Abstracts Division 1

6. Non-cholesterol sterols in breast milk reduce risk of allergic outcomes in children aged 2 years old

Lieve van Brakel1, Carel Thijs2, Ronald P. Mensink1, Dieter Lütjohann3, Jogchum Plat1

1 Department of Nutrition and Movement Sciences, NUTRIM (School of Translational Research in Metabolism), Maastricht University, Maastricht, The Netherlands;
2 Department of Epidemiology, CaPHRI (Care and Public Health Research Institute), Maastricht University. Maastricht, the Netherlands;
3 Institute of Clinical Chemistry and Clinical Pharmacology, University Hospital Bonn, Bonn, Germany

Recent studies indicated that non-cholesterol sterols such as plant sterols and intermediates of endogenous cholesterol synthesis modulate the immune system in certain diseased conditions, such as allergic asthma. Breast milk is relatively high in non-cholesterol sterols, and regulated transport of these compounds to breast milk suggests an important role in infant health. Therefore, the aim of this study is to explore associations between non-cholesterol sterol concentrations in breast milk and allergic outcomes in the first two life years.

Data from the KOALA Birth Cohort Study, the Netherlands were used. Eight sterols were analyzed by gas-liquid chromatography–mass spectrometry in breast milk that was sampled one month postpartum (N=311). Sterols of interest were selected using exploratory factor analysis and independent sample t-tests for allergic outcomes eczema, wheeze, and allergic sensitization. Associations between sterols with allergic outcomes were analyzed using multiple logistic regression to calculate odds ratios (ORs).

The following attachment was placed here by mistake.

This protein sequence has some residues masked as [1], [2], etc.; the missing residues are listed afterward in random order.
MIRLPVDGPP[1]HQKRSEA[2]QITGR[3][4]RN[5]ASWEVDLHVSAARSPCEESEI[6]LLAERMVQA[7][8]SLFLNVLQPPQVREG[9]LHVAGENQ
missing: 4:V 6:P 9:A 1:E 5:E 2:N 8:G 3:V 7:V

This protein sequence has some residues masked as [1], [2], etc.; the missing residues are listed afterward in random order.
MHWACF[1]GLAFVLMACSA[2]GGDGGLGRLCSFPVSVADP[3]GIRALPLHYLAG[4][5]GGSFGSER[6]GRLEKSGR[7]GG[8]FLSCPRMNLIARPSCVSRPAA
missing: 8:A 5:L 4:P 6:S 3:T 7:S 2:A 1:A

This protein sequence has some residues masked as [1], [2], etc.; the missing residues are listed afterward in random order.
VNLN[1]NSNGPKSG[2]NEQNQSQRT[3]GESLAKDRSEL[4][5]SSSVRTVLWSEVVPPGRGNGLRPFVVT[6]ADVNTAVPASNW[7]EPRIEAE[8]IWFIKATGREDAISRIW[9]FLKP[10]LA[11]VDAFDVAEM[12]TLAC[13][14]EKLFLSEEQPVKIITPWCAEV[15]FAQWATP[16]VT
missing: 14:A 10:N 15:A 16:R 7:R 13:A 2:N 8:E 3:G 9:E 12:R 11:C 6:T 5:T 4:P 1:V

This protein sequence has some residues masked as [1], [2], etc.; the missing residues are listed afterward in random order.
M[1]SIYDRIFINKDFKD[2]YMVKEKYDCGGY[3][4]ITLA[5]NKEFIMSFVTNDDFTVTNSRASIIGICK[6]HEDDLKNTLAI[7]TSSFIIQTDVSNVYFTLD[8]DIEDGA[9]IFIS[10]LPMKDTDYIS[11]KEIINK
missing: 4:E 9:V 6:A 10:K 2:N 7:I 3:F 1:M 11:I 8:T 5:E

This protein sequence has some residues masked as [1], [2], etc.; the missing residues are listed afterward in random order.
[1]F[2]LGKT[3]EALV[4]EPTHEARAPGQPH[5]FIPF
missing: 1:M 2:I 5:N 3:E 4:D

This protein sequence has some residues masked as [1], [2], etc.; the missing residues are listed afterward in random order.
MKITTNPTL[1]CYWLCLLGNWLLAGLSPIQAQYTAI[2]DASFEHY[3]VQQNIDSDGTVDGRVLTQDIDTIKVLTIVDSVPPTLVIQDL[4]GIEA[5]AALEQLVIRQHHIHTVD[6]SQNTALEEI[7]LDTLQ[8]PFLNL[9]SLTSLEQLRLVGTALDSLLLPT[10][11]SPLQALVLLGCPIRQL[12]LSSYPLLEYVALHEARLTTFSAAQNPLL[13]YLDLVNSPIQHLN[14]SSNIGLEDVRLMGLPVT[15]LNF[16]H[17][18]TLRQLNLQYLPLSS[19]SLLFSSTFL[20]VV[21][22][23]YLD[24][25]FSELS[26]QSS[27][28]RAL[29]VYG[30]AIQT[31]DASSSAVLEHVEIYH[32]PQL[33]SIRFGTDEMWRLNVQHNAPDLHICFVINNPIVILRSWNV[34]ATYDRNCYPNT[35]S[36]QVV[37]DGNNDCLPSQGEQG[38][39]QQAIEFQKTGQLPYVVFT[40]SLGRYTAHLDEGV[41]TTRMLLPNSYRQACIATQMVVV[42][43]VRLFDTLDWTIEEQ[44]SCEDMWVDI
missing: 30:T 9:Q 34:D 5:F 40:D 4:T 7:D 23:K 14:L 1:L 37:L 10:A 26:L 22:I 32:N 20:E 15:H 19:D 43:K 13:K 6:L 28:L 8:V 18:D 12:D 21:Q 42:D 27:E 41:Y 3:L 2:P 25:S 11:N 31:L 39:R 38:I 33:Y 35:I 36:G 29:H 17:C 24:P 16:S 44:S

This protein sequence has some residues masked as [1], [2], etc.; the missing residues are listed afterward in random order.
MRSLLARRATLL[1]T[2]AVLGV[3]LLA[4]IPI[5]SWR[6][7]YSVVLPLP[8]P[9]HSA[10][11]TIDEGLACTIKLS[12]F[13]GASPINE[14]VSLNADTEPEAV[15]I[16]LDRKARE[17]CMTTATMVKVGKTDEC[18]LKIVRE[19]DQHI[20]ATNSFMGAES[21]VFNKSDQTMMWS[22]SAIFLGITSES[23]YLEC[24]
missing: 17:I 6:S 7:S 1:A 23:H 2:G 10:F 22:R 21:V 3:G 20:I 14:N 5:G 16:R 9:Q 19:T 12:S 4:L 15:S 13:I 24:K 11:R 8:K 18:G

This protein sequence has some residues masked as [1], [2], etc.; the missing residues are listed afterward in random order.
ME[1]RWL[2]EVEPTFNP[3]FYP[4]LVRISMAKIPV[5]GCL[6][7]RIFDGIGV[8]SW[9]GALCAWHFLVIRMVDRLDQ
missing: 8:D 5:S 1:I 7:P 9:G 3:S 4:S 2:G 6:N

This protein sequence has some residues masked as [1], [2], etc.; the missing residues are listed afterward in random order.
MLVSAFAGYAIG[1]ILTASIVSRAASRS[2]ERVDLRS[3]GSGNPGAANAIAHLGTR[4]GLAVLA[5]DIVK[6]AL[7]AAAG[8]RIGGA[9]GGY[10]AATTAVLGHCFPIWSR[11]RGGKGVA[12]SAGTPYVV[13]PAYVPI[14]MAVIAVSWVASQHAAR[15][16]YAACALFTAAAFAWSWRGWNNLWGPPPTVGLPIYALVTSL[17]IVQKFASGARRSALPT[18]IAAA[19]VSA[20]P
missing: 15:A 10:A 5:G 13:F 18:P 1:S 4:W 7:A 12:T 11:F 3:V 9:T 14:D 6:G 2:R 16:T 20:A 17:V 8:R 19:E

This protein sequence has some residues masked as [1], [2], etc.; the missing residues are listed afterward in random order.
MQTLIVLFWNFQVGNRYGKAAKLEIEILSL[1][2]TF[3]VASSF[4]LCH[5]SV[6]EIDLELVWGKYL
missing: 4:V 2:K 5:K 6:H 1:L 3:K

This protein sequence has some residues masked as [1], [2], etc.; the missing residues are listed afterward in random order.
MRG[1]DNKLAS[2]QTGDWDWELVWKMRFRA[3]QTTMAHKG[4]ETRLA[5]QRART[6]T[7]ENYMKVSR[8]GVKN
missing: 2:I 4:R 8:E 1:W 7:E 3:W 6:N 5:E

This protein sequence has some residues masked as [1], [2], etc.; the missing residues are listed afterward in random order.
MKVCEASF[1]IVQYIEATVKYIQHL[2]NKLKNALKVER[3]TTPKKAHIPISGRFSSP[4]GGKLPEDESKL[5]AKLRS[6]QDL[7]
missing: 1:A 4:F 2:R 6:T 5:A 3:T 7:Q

The odds of eczema in the first two life years were lower with higher concentrations of cholestanol (OR (95%CI): 0.98 (0.95; 1.00), p=0.04), lanosterol (0.97 (0.95; 1.00), p=0.02), lathosterol (0.93 (0.87; 0.99), p=0.02), and stigmasterol (0.51 (0.29; 0.91), p=0.02) in breast milk one month postpartum. Furthermore, odds of allergic sensitization at age 2 were lower with a higher concentration of campesterol in breast milk (OR (95%CI): 0.82 (0.70; 0.94), p=0.01). None of the sterols were associated with wheeze in the first two life years.

Higher concentrations of several sterols in breast milk were associated with reduced risk of having eczema and allergic sensitization in the first two life years. These results support our hypothesis that non-cholesterol sterols in breast milk may influence the maturation of the immune system of infants and thereby potentially preventing allergic outcomes. However, the results need replication because of the study’s exploratory nature.

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NUTRIM aims to contribute to health maintenance and personalised medicine by unraveling lifestyle and disease-induced derangements in metabolism and by developing targeted nutritional, exercise and drug interventions. This is facilitated by a state of the art research infrastructure and close interaction between scientists, clinicians, master and PhD students.